3. Listen to music – Listening to music you enjoy triggers natural endorphins in your brain, so take a break and listen to some soothing music that you love.
  4. Shut off your brain – Do something mindless and/or repetitive. Activities like easy chores or light exercises are good because they don’t require a lot of thinking. Good examples are swimming, folding laundry, going for a walk, doing the dishes.
  5. Eat right – Cut back on stimulating foods such as coffee, energy drinks, sodas, and candy. Also try to avoid processed & artificial foods. You are what you eat so you need to eat healthy to have a healthy mind!
  6. Treat yourself – Do something you love and know will lower your stress level. We have all been living in our bodies long enough to know the things we like to do that will help us relax. Sometimes all we need is a break! Take a nap, get a massage, melt away in a bubble bath…do whatever you need to do to recharge yourself!

While brain breaks are great once in a while, don’t forget to keep your mind active on a regular basis to maintain its optimal performance! The Fit Brains Trainer app is great for exercising the mind without any burden of stress.  If you have kids, they can develop their brain skills with our new Fit Brains for Kids app as well!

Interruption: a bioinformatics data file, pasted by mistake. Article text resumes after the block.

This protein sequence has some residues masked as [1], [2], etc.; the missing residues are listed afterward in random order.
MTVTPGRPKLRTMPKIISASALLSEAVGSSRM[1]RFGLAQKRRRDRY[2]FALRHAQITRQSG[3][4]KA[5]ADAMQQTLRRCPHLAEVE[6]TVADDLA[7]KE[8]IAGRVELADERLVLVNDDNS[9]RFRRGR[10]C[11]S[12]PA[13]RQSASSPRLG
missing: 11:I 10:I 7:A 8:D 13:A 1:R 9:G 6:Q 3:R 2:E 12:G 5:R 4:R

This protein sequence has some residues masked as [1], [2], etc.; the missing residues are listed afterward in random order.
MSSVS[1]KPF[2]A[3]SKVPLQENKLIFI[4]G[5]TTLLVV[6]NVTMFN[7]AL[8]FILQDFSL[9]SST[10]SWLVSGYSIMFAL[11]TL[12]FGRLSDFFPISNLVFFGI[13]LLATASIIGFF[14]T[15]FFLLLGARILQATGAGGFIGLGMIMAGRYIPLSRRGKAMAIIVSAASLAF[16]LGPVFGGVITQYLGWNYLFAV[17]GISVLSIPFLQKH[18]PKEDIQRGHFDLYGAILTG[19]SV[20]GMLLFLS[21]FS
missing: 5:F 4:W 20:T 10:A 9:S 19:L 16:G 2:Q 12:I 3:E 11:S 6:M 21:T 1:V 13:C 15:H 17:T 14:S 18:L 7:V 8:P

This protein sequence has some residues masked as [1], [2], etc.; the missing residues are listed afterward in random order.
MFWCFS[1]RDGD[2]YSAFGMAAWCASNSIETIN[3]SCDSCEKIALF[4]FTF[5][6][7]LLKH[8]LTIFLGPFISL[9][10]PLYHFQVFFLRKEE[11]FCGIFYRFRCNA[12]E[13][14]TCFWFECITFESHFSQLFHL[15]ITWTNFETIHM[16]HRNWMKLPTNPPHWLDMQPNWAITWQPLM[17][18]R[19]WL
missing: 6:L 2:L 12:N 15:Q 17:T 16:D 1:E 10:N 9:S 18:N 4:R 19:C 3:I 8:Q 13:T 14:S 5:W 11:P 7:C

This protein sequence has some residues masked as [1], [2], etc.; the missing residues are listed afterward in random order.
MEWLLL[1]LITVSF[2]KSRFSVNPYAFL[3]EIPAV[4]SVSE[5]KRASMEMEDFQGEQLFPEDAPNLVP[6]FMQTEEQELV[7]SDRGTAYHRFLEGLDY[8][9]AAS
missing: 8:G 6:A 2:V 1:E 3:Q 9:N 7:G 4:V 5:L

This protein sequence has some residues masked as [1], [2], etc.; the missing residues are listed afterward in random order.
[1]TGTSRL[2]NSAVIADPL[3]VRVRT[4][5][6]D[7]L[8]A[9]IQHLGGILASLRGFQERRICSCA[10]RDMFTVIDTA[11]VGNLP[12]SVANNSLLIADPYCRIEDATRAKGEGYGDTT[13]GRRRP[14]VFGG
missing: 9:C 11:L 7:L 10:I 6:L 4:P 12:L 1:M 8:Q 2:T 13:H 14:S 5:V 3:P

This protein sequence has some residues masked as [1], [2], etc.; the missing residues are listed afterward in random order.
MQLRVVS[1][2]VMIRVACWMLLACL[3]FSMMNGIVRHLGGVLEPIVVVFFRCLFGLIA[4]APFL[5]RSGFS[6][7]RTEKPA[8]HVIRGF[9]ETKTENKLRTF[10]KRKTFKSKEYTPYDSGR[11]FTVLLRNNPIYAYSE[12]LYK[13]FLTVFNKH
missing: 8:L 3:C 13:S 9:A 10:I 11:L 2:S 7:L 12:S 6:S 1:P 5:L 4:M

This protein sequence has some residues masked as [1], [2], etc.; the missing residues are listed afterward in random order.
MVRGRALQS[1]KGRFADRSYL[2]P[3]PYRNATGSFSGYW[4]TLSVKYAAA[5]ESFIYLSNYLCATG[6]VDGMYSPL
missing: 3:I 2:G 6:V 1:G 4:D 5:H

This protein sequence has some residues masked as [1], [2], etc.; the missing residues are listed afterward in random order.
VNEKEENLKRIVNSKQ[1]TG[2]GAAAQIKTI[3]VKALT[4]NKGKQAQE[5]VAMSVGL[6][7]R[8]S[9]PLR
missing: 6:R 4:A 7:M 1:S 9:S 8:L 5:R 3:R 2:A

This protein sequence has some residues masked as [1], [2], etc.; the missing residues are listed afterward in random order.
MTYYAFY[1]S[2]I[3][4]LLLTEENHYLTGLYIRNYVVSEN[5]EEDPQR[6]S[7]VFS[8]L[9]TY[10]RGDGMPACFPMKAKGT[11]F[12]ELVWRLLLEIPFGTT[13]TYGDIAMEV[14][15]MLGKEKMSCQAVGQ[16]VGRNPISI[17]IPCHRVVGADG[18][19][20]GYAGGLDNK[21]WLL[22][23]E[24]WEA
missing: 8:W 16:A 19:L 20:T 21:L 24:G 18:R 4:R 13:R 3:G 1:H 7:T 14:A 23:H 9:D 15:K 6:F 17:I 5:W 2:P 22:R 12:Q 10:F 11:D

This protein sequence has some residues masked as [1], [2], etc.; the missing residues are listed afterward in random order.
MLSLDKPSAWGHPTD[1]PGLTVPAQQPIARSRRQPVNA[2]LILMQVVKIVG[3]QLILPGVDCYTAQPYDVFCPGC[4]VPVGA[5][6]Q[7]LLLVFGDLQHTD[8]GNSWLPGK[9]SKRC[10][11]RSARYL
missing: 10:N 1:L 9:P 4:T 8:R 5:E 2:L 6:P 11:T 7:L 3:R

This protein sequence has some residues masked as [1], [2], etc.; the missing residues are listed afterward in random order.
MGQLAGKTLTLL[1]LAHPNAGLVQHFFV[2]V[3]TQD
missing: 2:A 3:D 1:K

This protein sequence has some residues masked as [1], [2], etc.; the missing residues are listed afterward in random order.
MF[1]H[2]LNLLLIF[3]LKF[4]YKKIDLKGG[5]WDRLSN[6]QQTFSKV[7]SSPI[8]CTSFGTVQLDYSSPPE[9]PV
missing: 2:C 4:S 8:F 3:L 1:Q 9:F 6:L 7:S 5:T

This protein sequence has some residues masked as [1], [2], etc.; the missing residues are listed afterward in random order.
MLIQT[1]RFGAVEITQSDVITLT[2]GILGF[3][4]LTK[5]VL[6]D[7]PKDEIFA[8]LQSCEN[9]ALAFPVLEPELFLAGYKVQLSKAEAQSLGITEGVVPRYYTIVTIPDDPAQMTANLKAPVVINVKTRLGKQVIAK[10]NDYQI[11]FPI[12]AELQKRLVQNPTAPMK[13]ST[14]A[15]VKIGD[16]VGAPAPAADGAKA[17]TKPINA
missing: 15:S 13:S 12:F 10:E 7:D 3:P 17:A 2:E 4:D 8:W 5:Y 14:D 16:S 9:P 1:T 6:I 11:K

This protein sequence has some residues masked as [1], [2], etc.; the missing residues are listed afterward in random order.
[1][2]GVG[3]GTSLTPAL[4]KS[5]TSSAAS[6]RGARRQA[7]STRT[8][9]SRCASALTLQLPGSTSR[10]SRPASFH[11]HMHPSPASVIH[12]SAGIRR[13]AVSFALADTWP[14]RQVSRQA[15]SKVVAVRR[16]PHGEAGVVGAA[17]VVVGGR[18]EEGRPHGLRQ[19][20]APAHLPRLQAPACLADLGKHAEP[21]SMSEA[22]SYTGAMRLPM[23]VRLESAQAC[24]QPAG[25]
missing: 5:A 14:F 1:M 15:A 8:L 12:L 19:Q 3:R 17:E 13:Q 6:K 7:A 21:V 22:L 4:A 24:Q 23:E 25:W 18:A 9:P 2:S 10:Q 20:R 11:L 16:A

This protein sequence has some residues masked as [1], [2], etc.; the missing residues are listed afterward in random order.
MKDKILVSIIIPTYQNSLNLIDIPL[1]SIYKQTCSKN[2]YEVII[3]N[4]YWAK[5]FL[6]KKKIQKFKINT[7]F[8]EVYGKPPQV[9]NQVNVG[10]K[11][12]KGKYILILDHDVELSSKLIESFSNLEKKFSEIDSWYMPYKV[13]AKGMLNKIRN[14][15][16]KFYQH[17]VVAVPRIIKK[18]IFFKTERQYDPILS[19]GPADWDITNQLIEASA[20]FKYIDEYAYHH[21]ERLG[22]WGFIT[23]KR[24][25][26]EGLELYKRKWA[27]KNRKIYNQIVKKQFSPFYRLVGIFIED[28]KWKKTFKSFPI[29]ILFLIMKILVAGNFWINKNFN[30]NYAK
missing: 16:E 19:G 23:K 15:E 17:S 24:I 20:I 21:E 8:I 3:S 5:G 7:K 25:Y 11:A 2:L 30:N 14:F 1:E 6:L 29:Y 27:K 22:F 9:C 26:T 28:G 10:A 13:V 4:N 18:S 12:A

Retirement and Dementia

Dr. Paul Nussbaum, the Chief Scientific Officer at Fit Brains, shares his valuable thoughts on the topics of Retirement and Dementia:

It’s ironic how people work their whole lives toward the goal of retirement but when it does come, many suffer anxiety and depression towards the idea of having nothing to think about or do.

For many years I have spoken and written about my resistance to “retirement” the way the policy and concept is positioned and treated in the United States. It is true that there may have been good intent with the idea of retirement, but my guess is that nobody considered the health implications for the brain. This becomes increasingly important when we know that a passive, isolated, lonely, and segregated brain will atrophy when we stop working.

Retirement certainly does not have to be a time of passivity. Indeed, many people at all ages retire to a different and even busier life than when they were employed. However, a recent study of nearly a half-million people by the French government’s health research agency found that people who delay retirement have less risk of developing Alzheimer’s disease or other types of dementia.

It is believed work is related to physical activity, socialization, mental stimulation, all things known to be good for the brain and three of the five major pillars of Dr. Nussbaum’s Brain Health Lifestyle ® (see www.paulnussbaum.com)For each additional year of work, the risk of getting dementia is reduced by 3.2% according to the study.

The major finding is supportive of the “use it or lose it” theory and I will simply add to that by saying you should “use it in new and complex ways or lose it.”  The answer is not to delay retirement to have a healthy mind and fulfilling life, it is the importance of keeping your mind and body active even after retirement.  Keep a personally relevant reason for getting up each morning, and feel good about your daily contributions to those around you.